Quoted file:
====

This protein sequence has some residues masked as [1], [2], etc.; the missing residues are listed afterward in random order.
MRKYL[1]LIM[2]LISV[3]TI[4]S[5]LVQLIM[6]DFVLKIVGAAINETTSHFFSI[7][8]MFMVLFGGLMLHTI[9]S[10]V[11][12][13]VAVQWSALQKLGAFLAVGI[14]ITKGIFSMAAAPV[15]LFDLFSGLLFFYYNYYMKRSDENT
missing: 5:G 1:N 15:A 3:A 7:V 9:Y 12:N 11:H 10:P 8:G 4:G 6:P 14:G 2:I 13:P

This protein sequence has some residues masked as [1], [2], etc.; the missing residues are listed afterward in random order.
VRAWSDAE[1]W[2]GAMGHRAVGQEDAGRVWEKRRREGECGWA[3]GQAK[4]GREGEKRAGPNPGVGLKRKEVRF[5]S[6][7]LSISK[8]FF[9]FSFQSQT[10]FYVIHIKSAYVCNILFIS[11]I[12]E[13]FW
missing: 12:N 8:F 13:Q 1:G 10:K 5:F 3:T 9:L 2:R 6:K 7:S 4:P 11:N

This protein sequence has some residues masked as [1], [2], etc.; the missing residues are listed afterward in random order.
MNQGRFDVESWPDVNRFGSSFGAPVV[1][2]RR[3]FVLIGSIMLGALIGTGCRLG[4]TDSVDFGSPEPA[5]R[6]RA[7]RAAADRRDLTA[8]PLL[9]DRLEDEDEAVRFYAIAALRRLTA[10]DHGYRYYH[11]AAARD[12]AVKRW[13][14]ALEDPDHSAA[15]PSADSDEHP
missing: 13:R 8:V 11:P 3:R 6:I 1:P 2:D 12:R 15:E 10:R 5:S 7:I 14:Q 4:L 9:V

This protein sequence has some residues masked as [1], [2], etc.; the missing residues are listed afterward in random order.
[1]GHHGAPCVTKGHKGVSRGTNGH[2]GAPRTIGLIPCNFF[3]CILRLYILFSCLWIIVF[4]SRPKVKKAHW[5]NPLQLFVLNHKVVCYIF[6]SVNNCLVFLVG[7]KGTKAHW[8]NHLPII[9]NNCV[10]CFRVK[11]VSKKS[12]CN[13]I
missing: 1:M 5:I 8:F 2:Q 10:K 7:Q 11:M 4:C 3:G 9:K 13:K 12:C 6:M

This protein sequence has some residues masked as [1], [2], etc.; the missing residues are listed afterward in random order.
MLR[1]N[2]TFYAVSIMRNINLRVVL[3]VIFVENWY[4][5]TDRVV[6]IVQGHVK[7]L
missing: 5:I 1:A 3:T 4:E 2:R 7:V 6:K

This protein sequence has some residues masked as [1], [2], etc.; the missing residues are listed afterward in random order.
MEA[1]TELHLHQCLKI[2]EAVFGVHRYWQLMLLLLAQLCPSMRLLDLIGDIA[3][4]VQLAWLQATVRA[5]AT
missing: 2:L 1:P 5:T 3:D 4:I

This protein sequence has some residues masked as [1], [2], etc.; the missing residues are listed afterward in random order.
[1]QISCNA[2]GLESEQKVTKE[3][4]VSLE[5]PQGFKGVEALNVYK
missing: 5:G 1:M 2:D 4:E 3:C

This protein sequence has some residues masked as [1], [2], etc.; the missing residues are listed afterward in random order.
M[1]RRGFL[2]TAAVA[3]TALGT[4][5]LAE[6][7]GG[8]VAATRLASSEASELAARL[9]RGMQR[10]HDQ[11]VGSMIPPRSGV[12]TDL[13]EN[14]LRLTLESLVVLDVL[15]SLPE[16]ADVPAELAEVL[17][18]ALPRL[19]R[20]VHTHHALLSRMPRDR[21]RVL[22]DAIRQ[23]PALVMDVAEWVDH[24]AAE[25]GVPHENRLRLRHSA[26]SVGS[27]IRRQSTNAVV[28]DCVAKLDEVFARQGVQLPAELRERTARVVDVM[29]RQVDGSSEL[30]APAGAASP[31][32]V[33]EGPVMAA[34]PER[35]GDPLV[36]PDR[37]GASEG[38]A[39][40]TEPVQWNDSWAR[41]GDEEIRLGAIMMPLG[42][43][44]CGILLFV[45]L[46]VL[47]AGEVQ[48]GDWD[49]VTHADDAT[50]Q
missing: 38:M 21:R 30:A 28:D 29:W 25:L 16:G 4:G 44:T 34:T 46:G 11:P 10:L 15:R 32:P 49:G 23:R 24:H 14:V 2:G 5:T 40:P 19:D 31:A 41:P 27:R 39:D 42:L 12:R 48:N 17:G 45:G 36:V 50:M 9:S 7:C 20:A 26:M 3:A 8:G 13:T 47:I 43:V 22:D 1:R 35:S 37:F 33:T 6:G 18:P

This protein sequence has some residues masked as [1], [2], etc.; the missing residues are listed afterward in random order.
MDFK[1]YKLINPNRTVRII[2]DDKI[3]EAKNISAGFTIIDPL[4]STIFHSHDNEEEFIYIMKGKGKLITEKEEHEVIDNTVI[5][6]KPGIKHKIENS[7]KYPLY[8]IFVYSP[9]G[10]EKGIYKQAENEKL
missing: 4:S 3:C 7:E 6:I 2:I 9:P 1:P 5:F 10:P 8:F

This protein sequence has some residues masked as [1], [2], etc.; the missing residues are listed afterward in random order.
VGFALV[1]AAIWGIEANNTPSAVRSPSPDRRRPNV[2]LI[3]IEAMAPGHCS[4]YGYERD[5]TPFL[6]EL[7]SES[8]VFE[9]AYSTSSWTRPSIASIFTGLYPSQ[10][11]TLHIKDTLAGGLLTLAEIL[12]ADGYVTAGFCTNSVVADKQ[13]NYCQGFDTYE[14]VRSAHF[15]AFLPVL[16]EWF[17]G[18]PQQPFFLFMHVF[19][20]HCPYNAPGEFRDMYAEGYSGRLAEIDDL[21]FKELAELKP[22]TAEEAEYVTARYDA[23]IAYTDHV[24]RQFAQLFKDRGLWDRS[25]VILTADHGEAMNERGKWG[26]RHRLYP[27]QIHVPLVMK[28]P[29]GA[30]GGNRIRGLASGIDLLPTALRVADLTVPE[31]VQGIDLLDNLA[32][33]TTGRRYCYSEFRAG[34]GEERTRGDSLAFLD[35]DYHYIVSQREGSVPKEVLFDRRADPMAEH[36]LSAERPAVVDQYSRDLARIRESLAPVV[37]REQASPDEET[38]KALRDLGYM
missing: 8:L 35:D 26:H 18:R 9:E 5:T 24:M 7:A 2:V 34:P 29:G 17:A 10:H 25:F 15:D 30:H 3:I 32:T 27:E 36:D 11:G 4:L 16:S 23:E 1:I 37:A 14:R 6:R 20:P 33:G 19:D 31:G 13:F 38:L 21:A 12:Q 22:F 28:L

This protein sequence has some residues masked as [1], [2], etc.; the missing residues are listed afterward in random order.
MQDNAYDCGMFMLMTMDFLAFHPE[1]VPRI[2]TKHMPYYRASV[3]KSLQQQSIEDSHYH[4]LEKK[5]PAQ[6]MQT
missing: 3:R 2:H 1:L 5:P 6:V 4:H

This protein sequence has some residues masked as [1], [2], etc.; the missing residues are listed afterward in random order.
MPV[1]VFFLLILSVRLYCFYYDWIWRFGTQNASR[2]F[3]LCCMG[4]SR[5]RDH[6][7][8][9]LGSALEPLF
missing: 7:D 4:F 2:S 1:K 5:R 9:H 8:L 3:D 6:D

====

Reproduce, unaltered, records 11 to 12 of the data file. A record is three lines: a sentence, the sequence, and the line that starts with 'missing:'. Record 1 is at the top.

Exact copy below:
This protein sequence has some residues masked as [1], [2], etc.; the missing residues are listed afterward in random order.
MQDNAYDCGMFMLMTMDFLAFHPE[1]VPRI[2]TKHMPYYRASV[3]KSLQQQSIEDSHYH[4]LEKK[5]PAQ[6]MQT
missing: 3:R 2:H 1:L 5:P 6:V 4:H

This protein sequence has some residues masked as [1], [2], etc.; the missing residues are listed afterward in random order.
MPV[1]VFFLLILSVRLYCFYYDWIWRFGTQNASR[2]F[3]LCCMG[4]SR[5]RDH[6][7][8][9]LGSALEPLF
missing: 7:D 4:F 2:S 1:K 5:R 9:H 8:L 3:D 6:D